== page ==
Hot water thermosyphon

If working with plumbing intimidates you, try doing it with a greenhouse or shed first. Thus, if there are leaks, the damage will be less significant. This may not save you much money, but imagine if you could keep the water in the greenhouse for a few more months.

The easiest solar water heater to build is a black hose reel. You may even have seen one of them around the pools. The black hose captures the sun’s heat and transfers it to the water. When the water in the hose is heated, the thermosyphon effect is activated.

You can create more complex systems using the boxed approach, like the air heater above. But instead of a window screen, you would use black PVC pipes or black painted copper pipes. Metal transfers heat to water much better than plastic.

Using it to preheat water before it reaches a regular water heater is the most common. This can save you some serious money. Energy Star says solar-powered preheating your water can cut your heating costs in half. They estimate that this will save you between $140 and $280 per year. Over 20 years, that’s $5,200.

Saving water for heating

Preheating water isn’t the only way this can help you. With simple modifications, you can use this system for floor radiant heating. Upgrading your home with this would be quite a challenge. This would be better for new builds or as an addition to an existing floor heating system.

Evaporative Air Cooler — Save $2400

Have you ever noticed how often it’s cooler near a lake on a hot summer day? Especially if there is a light breeze? It’s not just the wind that matters a lot. This evaporating water cools the breeze. You can use this to work from home and save big money on air conditioning.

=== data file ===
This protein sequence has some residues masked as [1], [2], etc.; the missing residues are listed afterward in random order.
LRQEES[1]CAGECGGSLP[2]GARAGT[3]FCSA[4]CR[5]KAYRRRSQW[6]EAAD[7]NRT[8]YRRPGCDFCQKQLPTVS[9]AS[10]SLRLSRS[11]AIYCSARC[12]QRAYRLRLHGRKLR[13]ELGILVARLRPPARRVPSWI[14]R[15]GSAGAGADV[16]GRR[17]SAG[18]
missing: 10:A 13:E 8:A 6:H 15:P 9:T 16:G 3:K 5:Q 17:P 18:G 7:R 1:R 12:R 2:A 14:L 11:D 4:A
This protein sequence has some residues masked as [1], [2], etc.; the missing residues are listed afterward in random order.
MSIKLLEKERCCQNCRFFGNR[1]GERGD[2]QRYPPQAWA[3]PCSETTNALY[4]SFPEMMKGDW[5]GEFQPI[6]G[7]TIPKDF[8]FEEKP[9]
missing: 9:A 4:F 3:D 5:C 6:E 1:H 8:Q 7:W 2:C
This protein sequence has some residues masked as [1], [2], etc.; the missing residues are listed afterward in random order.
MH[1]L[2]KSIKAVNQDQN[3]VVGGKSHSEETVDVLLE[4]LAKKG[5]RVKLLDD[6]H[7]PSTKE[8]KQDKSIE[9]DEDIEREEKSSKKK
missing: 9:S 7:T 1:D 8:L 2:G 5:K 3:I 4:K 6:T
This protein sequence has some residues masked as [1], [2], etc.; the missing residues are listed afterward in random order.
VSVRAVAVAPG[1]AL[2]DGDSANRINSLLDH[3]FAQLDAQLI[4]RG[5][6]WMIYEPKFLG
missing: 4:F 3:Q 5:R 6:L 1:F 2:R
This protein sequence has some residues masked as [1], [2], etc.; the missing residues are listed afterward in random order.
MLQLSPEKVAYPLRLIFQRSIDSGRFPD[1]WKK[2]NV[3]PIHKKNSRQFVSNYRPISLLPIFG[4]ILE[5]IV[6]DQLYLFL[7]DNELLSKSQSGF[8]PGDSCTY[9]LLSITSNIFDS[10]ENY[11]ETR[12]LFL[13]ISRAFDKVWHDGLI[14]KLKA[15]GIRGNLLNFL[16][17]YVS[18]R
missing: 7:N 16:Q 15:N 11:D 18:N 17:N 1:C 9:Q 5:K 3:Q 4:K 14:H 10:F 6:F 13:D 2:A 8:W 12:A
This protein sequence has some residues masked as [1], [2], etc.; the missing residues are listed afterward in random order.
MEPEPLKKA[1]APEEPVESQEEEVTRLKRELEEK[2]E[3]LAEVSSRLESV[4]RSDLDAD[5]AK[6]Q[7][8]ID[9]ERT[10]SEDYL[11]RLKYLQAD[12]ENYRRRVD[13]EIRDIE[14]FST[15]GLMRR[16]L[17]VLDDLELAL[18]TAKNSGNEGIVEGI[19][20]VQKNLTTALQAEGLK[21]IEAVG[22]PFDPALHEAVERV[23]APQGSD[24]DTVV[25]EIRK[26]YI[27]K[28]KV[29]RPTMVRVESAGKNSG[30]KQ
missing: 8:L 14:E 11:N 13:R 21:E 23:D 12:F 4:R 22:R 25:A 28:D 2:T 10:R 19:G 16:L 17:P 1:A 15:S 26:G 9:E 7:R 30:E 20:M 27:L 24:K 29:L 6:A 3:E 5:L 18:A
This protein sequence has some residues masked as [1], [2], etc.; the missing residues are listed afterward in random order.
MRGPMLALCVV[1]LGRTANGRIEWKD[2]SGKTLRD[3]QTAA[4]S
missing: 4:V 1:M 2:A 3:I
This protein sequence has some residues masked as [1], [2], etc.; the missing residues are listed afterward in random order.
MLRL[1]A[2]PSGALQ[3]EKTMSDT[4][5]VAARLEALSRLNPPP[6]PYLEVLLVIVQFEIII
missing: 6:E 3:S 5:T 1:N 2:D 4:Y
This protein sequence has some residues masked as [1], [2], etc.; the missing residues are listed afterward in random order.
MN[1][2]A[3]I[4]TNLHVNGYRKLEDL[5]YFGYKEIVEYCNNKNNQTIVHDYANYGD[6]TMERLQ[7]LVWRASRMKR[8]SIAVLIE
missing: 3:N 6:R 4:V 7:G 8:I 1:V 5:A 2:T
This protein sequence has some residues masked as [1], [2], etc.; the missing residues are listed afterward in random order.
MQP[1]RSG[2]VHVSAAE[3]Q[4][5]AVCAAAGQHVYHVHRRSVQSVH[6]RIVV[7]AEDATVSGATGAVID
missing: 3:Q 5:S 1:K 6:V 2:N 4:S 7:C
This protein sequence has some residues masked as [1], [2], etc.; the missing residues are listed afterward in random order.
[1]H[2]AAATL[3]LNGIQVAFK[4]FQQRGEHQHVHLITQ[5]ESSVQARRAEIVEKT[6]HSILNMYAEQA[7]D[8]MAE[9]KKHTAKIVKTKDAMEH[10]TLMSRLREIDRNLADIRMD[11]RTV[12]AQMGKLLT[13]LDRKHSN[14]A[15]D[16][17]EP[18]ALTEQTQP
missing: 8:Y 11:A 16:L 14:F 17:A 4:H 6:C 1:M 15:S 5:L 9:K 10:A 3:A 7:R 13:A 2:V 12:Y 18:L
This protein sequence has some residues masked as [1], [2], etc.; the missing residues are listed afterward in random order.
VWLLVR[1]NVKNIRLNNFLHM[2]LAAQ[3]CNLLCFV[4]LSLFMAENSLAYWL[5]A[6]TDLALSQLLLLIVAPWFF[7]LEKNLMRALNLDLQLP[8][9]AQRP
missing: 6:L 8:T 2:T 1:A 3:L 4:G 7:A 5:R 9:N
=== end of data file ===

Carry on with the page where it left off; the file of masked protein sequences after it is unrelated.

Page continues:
DIY beginners can create simpler evaporative air coolers in less than an hour. You can do this with a bucket, some water and a cheap fan. Once you get the hang of the concept and some plumbing skills, you can expand it into something that could completely replace your air conditioner. Let’s look at the bucket cooler.

Turning water buckets on and off can be tiring. If you’re adventurous, you can start adding moisture, water pumps, and float shutoff valves to make an even more efficient, more automated evaporative air cooler.

How much will your main swamp cool you down? This can vary widely depending on conditions. Look at the table below. It can be as low as 2 degrees to 30 degrees. The temperature of the air entering the cooler and the humidity of the air affect this.

Evaporative Cooler Performance Index

Now you know the swamp works, but how much money can it save?

Saving on air conditioning

A 6,000 BTU air conditioner running 10 hours a day costs about $1.06 per day at 19 cents/kWh. If your summer is about 4 months long, that’s about $120. Over 20 years, that’s $2,400. If you live somewhere in southern California, you can easily double that.

Total Savings — $56,584

Saving $56,000 over 20 years is a good reason to pursue these three alternative energy projects. If that’s not enough motivation, consider what you can do with that $56,000. What if you invested your annual savings of around $2,800? ? At a compound interest rate of 3% per year, you can have over $75,000 in the bank.

Okay, that doesn’t exactly save you a whopping $56,584. Fair. It costs a little to do these things. It costs a little to maintain these things. And the actual savings you get depends on too many variables to give an exact number.

But even if you only save half that, isn’t it worth a try? Never mind the good things you’ll do by keeping the air from fossil-fueled electric generators from getting polluted. Plus, it’s just fun.

Thinking about doing any of these projects yourself? Have you already tried any of them? Share your thoughts and experiences in the comments section below!

Image Credits: Old-fashioned Coffee Grinding Wesley’s Deep Fryer, 15 kW Solar Panel, Air and Air Solar Collector, Water Thermosyphon Diagram, via Wikimedia, Screen Collector Test Chart, via BuildItSolar.com